Atacama Desert in Chile

Updated: Oct 8, 2020

I wanted to go to a desert since I was a little kid, maybe it was because of watching Young Indiana Jones series. But never, ever, did I think I would visit Atacama Desert, the driest desert on Earth. Not in my wildest dreams. When we were driving to San Pedro de Atacama there was nothing arround, just fields of wind plants and nothingness – wilderness of hot air and unfriendly soil, you could feel the unfriendliness of it to the animals and the people. It looked like in cowboys movies, and, yes, there were those balls made of branches rolling along the highway. In a funny way was it felt so peaceful.


Guest Blogger: Zeljka Rajic Aralica, Travel Love Blog


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San Pedro de Atacama


Then, finally, San Pedro de Atacama! What a rush of adrenalin that my heart hadn’t felt in a long time and my eyes had never seen  – dirty road, with no concrete, but, literally – it’s just sand and dust. And somehow we didn’t mind, on contrary, it felt like such a relief. Like a scene from a western movie. There are some pavements, but they can’t be seen quite well under all the dust.


The first thing I got an urge to do was to take off my shoes and run through a dusty road, like I did in the kids’ park when I was little. Tourists are walking around with clothes filthy from dust and sweat, but full of happiness with dazzled faces. It’s the primary happiness. San Pedro de Atacama is a little village from where the most tours are operated, so we booked a room there.

And then a slap in a face: a house with – A POOL ! For renting it to very rich people. I was so, so hungry and we sat in the first restaurant we saw. You have to experience this. While you sit and wait for your lunch, you can see the lady cooking another meal in a large pot in a backyard. Priceless! This meal was one of the best in my life, lamb soup, fried chicken with rice and vegetables and coffee. About coffee…You get a jar with coffee, jar of sugar and boiling water so you can prepare your own coffee. From the moment we were driving from the airport, then eating in this restaurant I felt so „grounded“, so down to earth, so willing to let go everything, so freed. Everything felt so simple, as it should be. There's still a part of me regretting not just staying there, although it sounds ridiculous.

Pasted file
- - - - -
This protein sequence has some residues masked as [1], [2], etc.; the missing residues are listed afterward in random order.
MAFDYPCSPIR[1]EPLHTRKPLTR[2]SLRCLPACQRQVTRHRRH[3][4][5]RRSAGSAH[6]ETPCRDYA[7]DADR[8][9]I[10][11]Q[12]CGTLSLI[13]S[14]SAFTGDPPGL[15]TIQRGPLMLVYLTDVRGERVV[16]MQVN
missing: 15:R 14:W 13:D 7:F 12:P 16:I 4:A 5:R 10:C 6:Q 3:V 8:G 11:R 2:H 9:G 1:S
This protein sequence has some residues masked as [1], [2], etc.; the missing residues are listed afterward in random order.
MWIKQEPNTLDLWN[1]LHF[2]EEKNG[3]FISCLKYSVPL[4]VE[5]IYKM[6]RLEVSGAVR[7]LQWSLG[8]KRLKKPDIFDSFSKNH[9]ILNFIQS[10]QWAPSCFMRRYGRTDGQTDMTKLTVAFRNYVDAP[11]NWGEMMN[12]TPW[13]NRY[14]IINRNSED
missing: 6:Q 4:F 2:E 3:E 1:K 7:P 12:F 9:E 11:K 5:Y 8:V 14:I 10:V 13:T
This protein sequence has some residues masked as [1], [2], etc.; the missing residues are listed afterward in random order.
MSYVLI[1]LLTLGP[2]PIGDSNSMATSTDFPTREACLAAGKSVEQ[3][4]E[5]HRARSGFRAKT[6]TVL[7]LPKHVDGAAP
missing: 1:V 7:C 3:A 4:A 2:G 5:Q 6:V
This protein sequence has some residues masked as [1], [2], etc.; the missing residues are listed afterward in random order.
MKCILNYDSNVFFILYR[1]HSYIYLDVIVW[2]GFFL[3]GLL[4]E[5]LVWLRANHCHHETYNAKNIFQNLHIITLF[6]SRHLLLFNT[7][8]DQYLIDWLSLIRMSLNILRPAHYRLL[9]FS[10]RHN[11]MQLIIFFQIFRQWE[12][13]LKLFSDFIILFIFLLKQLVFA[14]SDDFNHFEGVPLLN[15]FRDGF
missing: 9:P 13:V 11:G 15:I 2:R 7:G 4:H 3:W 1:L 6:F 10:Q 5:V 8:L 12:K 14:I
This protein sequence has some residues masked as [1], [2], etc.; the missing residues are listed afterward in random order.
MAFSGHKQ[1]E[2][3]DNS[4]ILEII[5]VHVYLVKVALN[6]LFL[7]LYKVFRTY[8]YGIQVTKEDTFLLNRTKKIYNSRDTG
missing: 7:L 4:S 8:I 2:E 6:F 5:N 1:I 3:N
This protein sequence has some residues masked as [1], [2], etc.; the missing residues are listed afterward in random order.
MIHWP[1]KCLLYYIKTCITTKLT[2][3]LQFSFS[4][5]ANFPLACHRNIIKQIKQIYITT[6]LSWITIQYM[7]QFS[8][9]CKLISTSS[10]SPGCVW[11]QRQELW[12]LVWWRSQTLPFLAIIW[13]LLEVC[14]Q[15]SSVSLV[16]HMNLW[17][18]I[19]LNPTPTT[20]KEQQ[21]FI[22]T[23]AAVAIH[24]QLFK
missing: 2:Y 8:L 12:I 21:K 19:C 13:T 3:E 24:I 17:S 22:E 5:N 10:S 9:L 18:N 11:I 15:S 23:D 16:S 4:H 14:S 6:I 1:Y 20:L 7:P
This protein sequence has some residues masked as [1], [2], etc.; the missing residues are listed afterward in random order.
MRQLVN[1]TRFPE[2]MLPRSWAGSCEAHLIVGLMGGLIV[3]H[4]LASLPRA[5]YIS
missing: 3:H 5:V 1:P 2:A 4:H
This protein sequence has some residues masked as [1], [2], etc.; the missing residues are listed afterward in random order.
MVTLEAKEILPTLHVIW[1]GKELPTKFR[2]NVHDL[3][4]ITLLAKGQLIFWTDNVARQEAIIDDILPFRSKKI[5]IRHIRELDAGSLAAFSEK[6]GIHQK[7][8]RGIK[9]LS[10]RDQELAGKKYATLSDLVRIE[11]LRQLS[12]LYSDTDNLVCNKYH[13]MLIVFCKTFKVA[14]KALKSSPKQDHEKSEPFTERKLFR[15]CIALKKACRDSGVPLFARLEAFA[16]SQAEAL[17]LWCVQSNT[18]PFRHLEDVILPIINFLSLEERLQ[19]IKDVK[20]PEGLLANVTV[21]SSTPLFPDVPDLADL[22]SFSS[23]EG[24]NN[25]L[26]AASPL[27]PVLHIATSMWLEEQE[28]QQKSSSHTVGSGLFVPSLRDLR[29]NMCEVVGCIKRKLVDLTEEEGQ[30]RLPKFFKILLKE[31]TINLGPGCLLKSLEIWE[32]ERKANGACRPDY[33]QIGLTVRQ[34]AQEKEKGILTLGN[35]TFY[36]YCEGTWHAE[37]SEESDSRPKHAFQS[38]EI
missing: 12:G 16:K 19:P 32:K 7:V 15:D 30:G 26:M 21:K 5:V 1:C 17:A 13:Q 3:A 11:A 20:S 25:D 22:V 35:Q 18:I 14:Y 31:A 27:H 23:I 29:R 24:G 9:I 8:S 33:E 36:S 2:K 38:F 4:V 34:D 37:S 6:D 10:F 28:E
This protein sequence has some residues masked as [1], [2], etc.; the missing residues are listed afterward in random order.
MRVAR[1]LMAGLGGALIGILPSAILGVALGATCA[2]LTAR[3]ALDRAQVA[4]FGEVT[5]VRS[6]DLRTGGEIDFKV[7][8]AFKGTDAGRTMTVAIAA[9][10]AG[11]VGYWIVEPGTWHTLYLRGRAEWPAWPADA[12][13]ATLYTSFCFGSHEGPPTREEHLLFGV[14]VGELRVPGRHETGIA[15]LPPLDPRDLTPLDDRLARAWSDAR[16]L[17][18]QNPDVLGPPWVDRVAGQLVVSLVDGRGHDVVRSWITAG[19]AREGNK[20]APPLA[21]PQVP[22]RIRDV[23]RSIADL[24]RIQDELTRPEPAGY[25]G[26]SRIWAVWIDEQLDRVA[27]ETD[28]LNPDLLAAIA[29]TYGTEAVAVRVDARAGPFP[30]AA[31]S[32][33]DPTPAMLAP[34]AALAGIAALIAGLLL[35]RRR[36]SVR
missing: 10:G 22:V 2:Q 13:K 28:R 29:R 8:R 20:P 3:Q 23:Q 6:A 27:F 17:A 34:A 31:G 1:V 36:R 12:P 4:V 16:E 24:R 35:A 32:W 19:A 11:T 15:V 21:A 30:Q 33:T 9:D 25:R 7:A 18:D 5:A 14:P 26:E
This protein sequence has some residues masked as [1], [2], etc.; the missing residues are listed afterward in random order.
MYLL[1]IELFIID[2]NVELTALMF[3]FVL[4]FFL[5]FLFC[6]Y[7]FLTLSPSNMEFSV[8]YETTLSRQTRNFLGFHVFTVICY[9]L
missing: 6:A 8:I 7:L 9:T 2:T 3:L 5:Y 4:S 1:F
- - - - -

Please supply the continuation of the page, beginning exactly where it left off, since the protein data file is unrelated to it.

After lunch we went for the tour I'd booked. It was Valle de la Luna and Valle del Muerte.



Valle de la Luna


As our group got to the Valle de la Luna and started climbing dunes, the fact of not wearing long trousers seemed quite stupid…it easy extremely hot and you could feel the sun biting your skin. I’ve never seen dunes before, so I forgot all about not wearing long trousers and discomfort of the burning sun, it didn’t matter any more.  It was remarkable. At that point I realized all the other tourists were overwhelmed and acting like kids again, running up and down the dunes, like little kids.

Our guide, George, had native ants esters so we heard some very interesting stories and facts, among which was – the name of one Andes peak means „The place where flying saucers take off“. George explained that there are two explanation of Valle del Merete’s name. One was that many people had died of hunger and heat while trying to cross it. Another was that a missionary who had found it said it looked like a Mars (Marte in Spanish language) Valley, but later on it was wrongly pronounced and turned into Muerte Valley.



Valle de Muerte in Chile


After that our group headed to see stone statues called Tres Marias (Three Marys). Now days there are two and a half Marias, because years back a tourist climbed one and broke it. This is why we (tourists) are sometimes called the “lowest life intelligent species”… I ate salt from the salt crystals on the ground, went to the caves (would not recommend this to claustrophobic people) , did a bit of climbing on a way out and then it was time to go to Valle del Muerte (Valley of Death) Canyon.